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PBS: Interview with Secretary Jewell on BIE school reform plans

Youth from the Mississippi Band of Choctaw Indians. Photo by Tami Heilemann / Department of the Interior

PBS Newshour interviews Interior Secretary Sally Jewell on the challenges facing Indian youth who attend Bureau of Indian Education schools:
JUDY WOODRUFF: So, we know the problems in the Native American community, they’re deeply entrenched. They go back a long time, to the very beginning of this country. What are just a couple of the ways the administration thinks it can make a real difference?

SALLY JEWELL: Well, the report that the White House just issued on Native American youth does a very good job of chronicling the challenges.

And they are deep-seated. They have been around for, not just decades, but literally hundreds of years, policies that tried to kill the Indian to save the man, policies of assimilation, of squishing cultures. And, in so doing, they really diminished the confidence and the pride of Native Americans.

What the president has done — and he’s charged his Cabinet with this — and this was really powerfully brought home to him in a visit with young people at the Standing Rock Sioux Tribe — is that he doesn’t want to stand by and let this happen anymore.

So, he’s charged his administration very directly with being part of the solution, with charting a different course. And that’s what we’re doing.

JUDY WOODRUFF: And the challenges, we know because of all the attention on it today, facing young Native Americans particularly tough. I was reading that more than a third of them live in poverty. The statistics, we just reported them, are really discouraging.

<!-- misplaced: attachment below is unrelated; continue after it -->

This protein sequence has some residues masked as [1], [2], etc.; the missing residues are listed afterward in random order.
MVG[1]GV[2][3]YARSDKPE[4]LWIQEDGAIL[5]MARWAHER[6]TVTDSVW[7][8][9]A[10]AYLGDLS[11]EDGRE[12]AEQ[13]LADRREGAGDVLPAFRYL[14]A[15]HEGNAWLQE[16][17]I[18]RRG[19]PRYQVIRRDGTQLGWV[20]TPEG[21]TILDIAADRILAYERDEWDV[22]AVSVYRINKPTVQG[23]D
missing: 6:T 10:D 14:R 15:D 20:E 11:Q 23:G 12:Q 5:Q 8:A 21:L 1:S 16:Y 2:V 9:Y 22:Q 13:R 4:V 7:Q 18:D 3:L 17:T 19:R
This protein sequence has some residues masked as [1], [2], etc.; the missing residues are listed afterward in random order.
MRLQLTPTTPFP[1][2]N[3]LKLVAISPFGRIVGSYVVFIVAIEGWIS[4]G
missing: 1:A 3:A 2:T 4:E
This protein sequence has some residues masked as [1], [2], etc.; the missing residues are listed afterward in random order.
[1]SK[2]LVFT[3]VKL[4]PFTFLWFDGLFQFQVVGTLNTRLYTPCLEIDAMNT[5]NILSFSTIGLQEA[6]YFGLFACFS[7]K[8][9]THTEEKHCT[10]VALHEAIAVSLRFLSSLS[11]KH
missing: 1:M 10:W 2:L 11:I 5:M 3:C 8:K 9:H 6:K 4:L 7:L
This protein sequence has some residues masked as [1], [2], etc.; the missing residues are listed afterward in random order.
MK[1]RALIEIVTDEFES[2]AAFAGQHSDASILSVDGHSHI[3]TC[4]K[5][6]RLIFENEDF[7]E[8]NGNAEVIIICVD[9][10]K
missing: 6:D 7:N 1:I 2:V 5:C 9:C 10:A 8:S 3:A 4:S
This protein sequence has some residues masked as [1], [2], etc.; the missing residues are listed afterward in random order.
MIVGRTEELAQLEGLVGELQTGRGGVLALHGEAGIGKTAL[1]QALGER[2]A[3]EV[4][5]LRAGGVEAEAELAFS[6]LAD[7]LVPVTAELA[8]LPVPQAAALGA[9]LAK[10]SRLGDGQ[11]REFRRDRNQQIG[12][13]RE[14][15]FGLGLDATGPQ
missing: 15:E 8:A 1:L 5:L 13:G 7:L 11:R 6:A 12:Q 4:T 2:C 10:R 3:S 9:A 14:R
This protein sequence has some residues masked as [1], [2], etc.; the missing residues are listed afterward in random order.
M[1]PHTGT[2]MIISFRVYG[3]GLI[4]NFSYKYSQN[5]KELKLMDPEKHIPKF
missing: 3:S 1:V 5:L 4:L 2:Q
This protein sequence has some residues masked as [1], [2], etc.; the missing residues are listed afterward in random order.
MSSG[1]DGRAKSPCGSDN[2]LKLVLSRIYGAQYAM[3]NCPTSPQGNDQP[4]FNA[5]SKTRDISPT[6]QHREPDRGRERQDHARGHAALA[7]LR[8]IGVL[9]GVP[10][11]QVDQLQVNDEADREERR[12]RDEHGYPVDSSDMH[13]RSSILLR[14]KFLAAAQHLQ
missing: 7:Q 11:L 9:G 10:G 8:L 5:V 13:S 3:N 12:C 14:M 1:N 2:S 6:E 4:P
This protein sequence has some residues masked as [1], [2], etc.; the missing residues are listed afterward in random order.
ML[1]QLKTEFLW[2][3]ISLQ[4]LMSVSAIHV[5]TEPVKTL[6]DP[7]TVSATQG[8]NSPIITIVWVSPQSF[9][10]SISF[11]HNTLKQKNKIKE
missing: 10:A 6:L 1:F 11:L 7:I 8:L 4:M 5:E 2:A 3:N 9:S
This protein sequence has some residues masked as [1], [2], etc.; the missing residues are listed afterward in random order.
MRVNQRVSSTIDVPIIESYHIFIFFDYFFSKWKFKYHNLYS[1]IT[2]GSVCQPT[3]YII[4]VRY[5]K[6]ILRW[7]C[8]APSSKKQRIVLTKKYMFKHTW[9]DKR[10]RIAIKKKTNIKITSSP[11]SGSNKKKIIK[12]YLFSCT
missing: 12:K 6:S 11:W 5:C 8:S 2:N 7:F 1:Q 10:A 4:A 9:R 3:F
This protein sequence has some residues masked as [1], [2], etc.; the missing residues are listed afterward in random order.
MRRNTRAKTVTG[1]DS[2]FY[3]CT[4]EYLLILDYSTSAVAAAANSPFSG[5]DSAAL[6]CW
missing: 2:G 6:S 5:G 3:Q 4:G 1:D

First of all, how did it get so bad after all this time? And, again, how can the administration make a real difference this time?

SALLY JEWELL: Well, the short answer is, there have been reports that have gone back for decades.

There was a major report under President Kennedy’s leadership on Indian education that showed many of the same problems. And the difference today, and the difference that we believe strongly in, is around turning over control of these schools to tribal leadership and giving them the tools they need to figure out where are the bright spots, what’s going well and why, so that we can help them bring those lessons to their schools, and yet they have accountability.

Get the Story:
Can the U.S. restructure schools to nurture Native American students? (PBS Newshour 12/3)

White House Report:
2014 Native Youth Report (December 2014)

Government Accountability Office Report:
Bureau of Indian Education Needs to Improve Oversight of School Spending (November 13, 2014)

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